When I moved into the investigative end of things, I spent the vast majority of my time in investigations, primarily helping victims of violent crimes. I was sent to a polygraph school, so I'm a polygraph examiner. I was able to do a lot of work with children that were physically and sexually abused. Carrying out polygraphs on the suspects. Then working in investigations involving officers being injured or killed in the line of duty. Each experience was emotionally challenging, yet rewarding.
Q: How can technology aid in law enforcement?
A: In my rookie days, there wasn't a whole lot of technology that we were utilizing. When I first came on we were creating our reports on a typewriter before we had computers. So once that technology started coming into play, you really started to appreciate what technology can do. And then you started seeing the technology that went into the radio system. Where you could communicate without having dead spots throughout the city. So, you started to appreciate what technology could bring to you as an officer.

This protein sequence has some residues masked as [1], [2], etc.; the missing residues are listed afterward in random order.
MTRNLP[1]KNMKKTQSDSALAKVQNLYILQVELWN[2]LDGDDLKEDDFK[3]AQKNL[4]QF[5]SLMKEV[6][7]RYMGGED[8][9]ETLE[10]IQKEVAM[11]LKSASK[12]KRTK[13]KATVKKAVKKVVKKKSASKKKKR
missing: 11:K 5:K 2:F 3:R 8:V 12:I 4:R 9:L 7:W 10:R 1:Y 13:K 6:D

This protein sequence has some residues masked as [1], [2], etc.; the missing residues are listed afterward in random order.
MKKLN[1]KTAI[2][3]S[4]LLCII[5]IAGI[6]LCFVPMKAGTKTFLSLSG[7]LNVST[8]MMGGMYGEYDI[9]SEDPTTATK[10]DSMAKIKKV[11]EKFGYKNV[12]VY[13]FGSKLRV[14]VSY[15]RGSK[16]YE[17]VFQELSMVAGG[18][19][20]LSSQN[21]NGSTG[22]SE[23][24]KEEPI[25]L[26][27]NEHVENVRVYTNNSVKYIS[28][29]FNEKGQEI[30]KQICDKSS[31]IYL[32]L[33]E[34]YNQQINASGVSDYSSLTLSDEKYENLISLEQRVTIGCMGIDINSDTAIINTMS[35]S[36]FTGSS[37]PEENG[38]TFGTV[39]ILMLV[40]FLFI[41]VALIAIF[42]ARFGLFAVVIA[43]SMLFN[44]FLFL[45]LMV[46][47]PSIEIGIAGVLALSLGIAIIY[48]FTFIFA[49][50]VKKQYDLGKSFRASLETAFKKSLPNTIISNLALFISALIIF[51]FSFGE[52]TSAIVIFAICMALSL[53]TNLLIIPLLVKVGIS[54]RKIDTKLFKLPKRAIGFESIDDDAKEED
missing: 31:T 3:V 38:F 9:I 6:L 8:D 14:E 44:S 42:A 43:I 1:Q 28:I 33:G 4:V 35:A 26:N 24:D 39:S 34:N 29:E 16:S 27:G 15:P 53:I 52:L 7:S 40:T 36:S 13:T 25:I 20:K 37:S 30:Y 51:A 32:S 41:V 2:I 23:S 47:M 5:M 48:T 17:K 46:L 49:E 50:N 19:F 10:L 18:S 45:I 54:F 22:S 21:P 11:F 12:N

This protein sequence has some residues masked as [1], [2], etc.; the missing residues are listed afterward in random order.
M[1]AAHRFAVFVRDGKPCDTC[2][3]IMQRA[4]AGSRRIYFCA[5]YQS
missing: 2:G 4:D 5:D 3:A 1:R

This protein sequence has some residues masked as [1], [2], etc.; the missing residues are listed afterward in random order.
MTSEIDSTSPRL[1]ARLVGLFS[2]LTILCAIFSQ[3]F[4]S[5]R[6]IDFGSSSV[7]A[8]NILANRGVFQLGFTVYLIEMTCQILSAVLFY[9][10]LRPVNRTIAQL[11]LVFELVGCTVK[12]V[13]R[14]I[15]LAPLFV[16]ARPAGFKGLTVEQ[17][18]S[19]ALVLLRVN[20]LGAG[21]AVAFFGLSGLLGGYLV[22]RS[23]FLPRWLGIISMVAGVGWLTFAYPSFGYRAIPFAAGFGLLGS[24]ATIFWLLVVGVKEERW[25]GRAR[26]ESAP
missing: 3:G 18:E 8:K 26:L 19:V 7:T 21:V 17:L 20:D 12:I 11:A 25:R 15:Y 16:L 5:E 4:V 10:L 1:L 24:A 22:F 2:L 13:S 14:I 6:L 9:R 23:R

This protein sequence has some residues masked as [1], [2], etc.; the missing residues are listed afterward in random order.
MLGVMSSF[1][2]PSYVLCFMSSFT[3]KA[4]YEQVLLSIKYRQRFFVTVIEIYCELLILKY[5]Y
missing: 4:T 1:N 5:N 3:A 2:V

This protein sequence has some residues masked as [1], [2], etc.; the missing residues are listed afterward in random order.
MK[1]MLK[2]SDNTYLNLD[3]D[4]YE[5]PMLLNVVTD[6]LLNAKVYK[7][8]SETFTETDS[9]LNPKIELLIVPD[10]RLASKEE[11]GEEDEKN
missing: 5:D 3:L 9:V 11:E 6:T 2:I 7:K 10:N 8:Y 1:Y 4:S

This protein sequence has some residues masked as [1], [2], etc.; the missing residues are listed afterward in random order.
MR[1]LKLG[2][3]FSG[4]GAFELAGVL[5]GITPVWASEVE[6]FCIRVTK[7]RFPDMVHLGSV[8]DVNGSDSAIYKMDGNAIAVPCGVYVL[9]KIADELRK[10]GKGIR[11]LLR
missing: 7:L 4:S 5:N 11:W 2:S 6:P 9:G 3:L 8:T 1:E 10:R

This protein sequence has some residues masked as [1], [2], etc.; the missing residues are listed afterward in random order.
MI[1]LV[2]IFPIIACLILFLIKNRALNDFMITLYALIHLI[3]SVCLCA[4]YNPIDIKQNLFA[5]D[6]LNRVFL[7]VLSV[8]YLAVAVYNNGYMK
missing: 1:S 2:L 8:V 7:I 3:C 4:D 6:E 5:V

And then, as you fast forward we started to utilize technology for hotspot mapping, for crime mapping, for patrol to be better able to do your job more effectively. Then we started looking into body cameras. As Chief, I started looking into the technology that was going into the body cameras. Ultimately, we picked BodyWorn because of the technology and what the technology could supply to our agency.
Q: As your agency implemented Utility’s solution, which features became essential to your agency?